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flat assembler > Windows > about fasm and windows

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Ali.A



Joined: 08 Jan 2018
Posts: 35

about fasm and windows


Code:
;.386
;.model flat, stdcall
;.stack 100

include 'win32a.inc'
format pe gui ;6.1
entry point

section '.text' code readable executable
point:



hey,

why fasm dont accept .386, .486, .586?

same thing for model flat, stdcall, for the fact we know we have 1 memory model under 32-bit platform which is flat.
but we have more than one calling convention which are:
stdcall and cdecl, but whatever i try it give me errors when compiling.

as for the stack i wanted to reserve 100 (256-bit) for pushes and calls, and it gives me errors too.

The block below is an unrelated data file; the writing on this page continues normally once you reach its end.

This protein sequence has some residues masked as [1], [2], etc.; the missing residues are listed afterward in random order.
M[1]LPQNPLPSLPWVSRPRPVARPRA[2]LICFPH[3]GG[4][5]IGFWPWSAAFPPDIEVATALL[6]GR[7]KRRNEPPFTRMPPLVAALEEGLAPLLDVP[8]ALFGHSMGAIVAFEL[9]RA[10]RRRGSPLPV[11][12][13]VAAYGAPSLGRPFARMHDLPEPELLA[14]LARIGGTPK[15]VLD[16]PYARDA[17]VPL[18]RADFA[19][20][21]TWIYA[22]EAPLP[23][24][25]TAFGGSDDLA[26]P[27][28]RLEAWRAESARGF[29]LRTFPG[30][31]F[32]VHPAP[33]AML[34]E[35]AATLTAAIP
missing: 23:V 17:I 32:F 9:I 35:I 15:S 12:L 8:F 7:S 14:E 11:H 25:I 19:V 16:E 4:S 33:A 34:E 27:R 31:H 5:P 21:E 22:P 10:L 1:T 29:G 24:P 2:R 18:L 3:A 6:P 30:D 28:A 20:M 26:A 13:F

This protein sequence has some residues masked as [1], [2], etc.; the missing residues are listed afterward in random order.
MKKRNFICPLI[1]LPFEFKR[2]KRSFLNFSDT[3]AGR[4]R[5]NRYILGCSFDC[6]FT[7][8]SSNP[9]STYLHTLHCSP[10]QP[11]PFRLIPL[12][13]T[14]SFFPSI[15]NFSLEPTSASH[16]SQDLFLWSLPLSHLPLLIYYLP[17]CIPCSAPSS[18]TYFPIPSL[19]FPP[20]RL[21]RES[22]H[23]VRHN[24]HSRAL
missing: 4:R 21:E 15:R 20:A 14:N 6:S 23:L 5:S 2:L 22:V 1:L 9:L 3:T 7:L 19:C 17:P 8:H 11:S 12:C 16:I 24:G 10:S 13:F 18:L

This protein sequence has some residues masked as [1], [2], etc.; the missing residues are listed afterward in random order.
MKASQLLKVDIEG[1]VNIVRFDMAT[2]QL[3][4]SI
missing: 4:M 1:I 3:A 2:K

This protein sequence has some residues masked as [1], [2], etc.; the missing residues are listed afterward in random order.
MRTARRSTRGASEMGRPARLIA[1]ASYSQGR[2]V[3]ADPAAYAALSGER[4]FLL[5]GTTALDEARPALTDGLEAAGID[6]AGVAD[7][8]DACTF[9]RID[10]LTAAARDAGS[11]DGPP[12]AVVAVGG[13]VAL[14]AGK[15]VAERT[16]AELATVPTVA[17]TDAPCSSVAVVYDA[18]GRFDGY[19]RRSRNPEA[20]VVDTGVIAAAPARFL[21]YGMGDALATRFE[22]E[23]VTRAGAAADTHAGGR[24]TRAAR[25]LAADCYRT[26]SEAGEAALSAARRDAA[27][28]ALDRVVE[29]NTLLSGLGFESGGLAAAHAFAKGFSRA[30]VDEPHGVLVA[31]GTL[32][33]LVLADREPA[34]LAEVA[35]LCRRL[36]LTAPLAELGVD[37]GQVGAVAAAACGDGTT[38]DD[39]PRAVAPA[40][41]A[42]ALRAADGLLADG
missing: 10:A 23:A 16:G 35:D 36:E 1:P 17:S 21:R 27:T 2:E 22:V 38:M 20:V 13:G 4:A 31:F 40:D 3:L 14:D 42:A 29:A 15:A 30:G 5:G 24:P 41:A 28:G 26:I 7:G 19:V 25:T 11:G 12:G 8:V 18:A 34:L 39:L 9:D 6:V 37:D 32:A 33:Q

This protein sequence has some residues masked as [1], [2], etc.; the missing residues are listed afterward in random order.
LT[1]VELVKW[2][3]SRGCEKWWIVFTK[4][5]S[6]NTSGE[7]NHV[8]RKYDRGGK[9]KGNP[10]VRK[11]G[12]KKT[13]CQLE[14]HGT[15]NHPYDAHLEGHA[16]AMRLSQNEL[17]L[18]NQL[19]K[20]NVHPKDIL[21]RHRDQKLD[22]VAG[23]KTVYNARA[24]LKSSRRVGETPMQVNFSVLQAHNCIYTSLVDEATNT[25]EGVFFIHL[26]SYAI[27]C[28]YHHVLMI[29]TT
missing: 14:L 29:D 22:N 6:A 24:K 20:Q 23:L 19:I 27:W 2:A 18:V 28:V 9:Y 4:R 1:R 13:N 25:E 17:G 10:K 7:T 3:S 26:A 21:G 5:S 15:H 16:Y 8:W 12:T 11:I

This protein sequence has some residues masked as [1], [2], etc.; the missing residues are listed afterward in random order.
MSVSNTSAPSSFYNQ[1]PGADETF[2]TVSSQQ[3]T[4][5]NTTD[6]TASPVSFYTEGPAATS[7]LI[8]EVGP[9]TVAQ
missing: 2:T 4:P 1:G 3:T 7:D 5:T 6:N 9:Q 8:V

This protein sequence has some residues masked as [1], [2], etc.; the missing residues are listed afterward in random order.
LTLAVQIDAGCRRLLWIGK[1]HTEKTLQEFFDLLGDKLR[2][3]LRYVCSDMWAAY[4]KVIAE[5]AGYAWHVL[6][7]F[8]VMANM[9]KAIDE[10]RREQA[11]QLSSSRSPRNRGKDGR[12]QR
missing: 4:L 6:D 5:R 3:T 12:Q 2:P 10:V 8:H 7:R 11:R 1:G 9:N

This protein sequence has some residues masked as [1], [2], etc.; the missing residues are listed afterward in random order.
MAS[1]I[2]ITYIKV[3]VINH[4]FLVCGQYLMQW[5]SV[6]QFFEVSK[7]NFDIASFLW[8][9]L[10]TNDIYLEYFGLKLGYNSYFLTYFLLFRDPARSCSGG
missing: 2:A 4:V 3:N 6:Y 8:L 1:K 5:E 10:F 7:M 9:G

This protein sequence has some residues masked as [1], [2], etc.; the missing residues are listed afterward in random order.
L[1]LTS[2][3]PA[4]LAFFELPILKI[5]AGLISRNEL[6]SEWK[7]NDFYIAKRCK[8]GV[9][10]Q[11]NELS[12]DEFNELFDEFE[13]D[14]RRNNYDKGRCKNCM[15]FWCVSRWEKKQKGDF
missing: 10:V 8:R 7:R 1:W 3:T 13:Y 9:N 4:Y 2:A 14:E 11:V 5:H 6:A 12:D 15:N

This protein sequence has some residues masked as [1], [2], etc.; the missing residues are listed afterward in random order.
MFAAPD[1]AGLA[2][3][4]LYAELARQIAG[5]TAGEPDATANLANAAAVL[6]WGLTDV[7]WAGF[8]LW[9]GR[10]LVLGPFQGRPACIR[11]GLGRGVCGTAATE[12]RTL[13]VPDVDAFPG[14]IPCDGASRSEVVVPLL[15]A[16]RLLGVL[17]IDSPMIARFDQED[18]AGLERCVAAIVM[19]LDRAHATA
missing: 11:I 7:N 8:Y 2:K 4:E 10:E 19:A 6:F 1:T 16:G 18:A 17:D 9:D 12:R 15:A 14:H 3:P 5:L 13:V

im still not quite sure if fasm treat plain numbers as decimal and 0x64 as hex, i dont know so correct me.

im running win7 x64, and cant specify the minimum gui version.
it works if its 4.0 but it does not work if its 5.0 or 6.0 or 6.1

win7 ultimate x64 is version 6.1

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Asm For Wise Humans
Post 11 Jan 2018, 07:07
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DimonSoft



Joined: 03 Mar 2010
Posts: 210
Location: Belarus

Re: about fasm and windows

Tomasz will find better words to answer. I’d say it is just because FASM doesn’t try to be anything more than assembler with macros, which actually makes it even more powerful.

Ali.A wrote:
why fasm dont accept .386, .486, .586?


This stuff is pretty much useless. If you absolutely need to support this or that CPU generation, you can find out whether the instruction you want to use is available there yourself. You might also want to write code with different paths for different processors, but then if you choose the newest one you have no hints about incompatibilities with older processors, if you choose the oldest you can’t use newer instructions. Besides, this ties an assembler to a specific platform and makes it do stuff it shouldn’t.